We've blogged frequently about Colorado's new notice and reporting law (see here and here).
Since our last posts on the topic, Brann & Isaacson's George Isaacson and Matthew Schaefer filed suit in federal district court in Colorado on behalf of The Direct Marketing Association in The Direct Marketing Association v. Roxy Huber. Filed on June 30, the suit challenges the constitutionality of the new Colorado law.
The Colorado statute, which targets out-of-state retailers, purports to require those retailers to notify Colorado customers of their obligation to self-report use tax and to require those same retailers to turn over confidential purchasing information regarding Colorado customers to the Colorado Department of Revenue. In the complaint, the DMA, the leading global trade association of direct marketing businesses and nonprofit organizations, asserts that the Colorado statute discriminates against interstate commerce, exceeds the State’s regulatory authority over out-of-state businesses, violates the privacy rights of Colorado consumers, infringes the free speech and due process rights of retailers and consumers, and exposes confidential consumer information to the risk of unauthorized disclosure.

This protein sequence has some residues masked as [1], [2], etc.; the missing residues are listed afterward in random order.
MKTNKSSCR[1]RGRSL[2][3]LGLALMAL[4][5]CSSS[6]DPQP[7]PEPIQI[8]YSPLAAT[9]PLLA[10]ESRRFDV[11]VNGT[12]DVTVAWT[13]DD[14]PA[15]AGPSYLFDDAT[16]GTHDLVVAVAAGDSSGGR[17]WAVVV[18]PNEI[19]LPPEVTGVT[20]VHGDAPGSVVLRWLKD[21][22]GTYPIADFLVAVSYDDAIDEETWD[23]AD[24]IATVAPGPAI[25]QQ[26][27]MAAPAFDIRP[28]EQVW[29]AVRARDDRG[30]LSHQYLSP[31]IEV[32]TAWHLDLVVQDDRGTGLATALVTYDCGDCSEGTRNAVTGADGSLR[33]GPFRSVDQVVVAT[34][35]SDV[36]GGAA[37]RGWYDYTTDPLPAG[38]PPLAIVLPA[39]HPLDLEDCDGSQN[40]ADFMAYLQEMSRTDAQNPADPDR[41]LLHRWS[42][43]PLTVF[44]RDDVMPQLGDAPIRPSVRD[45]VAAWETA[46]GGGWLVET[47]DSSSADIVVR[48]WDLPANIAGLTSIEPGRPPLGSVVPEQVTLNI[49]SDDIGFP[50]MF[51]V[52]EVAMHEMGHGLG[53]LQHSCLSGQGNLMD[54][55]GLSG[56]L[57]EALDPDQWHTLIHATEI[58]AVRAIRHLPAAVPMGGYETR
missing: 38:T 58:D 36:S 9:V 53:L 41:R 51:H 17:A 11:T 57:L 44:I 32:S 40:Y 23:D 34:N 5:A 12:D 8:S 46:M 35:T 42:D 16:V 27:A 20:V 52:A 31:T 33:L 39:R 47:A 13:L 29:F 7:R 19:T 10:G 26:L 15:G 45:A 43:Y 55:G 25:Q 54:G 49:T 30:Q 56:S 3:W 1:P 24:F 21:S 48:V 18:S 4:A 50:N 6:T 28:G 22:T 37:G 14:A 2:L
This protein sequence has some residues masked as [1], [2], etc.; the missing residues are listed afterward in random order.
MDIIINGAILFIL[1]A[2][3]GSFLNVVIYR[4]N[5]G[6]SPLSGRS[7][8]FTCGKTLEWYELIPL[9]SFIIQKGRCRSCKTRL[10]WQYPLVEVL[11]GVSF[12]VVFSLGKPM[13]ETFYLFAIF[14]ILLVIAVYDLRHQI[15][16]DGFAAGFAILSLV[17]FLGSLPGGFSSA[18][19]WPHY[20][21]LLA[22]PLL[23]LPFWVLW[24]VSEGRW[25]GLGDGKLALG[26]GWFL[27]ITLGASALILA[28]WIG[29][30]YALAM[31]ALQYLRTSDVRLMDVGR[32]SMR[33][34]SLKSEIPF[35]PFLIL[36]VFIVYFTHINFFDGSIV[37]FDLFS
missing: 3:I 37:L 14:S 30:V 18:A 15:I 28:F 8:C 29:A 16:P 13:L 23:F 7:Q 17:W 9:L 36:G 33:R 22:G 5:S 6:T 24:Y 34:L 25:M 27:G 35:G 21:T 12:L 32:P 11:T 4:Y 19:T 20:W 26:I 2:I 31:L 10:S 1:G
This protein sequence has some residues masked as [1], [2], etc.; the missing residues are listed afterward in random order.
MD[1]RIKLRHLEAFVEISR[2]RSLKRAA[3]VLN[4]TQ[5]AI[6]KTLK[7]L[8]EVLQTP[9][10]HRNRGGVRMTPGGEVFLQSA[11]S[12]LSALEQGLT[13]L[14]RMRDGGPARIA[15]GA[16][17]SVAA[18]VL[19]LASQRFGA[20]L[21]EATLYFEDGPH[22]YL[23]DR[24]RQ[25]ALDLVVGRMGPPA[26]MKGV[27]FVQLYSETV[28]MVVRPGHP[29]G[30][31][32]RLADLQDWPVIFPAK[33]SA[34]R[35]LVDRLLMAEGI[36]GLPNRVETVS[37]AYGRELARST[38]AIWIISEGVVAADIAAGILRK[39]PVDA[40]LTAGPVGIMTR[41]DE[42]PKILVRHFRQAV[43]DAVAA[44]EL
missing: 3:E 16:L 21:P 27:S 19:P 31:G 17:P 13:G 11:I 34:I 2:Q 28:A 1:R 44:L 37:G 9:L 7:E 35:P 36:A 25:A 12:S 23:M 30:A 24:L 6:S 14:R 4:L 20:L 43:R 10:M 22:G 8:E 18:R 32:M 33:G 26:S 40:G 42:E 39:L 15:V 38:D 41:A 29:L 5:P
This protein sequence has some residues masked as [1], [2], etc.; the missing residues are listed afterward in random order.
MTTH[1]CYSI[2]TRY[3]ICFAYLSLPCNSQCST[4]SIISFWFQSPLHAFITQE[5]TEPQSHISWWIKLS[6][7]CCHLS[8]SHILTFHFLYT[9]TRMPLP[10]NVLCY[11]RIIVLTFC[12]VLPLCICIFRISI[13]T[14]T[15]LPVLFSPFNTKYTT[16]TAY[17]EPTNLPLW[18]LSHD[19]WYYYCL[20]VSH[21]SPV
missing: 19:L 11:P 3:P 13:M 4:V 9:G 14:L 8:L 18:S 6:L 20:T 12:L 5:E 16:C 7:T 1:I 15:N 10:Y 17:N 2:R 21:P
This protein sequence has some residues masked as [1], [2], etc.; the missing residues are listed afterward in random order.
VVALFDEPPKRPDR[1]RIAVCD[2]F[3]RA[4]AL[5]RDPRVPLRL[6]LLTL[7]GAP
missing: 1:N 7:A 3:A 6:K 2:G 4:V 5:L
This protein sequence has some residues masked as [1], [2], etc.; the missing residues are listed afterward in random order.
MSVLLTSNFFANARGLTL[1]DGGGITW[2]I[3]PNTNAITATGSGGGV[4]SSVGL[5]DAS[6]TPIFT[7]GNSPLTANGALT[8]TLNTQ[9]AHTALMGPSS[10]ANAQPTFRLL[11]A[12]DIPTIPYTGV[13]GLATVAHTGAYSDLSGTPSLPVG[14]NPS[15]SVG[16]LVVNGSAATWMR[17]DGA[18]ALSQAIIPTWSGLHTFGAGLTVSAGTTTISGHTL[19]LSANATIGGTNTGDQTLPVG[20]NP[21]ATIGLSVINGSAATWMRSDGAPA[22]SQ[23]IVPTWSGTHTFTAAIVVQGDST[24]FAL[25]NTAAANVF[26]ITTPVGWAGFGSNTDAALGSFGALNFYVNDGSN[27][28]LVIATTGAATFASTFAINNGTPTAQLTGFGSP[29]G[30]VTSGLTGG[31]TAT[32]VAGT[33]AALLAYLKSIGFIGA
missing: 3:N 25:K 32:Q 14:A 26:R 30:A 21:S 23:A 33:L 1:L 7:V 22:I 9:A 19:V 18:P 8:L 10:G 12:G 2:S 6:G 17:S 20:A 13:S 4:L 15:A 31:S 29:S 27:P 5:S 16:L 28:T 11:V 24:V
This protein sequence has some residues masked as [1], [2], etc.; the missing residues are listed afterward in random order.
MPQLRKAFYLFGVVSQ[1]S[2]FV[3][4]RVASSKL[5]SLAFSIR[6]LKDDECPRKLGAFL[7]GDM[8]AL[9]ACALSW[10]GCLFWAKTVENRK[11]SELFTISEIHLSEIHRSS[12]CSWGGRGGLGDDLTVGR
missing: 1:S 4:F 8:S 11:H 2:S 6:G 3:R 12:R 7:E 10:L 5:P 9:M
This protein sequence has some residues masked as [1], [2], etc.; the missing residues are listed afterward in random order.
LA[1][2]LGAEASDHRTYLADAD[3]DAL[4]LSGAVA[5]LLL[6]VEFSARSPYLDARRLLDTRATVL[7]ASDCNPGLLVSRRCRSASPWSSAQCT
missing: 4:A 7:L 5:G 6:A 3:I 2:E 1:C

We'll continue updating you as developments arise.
Have a safe and happy Independence Day!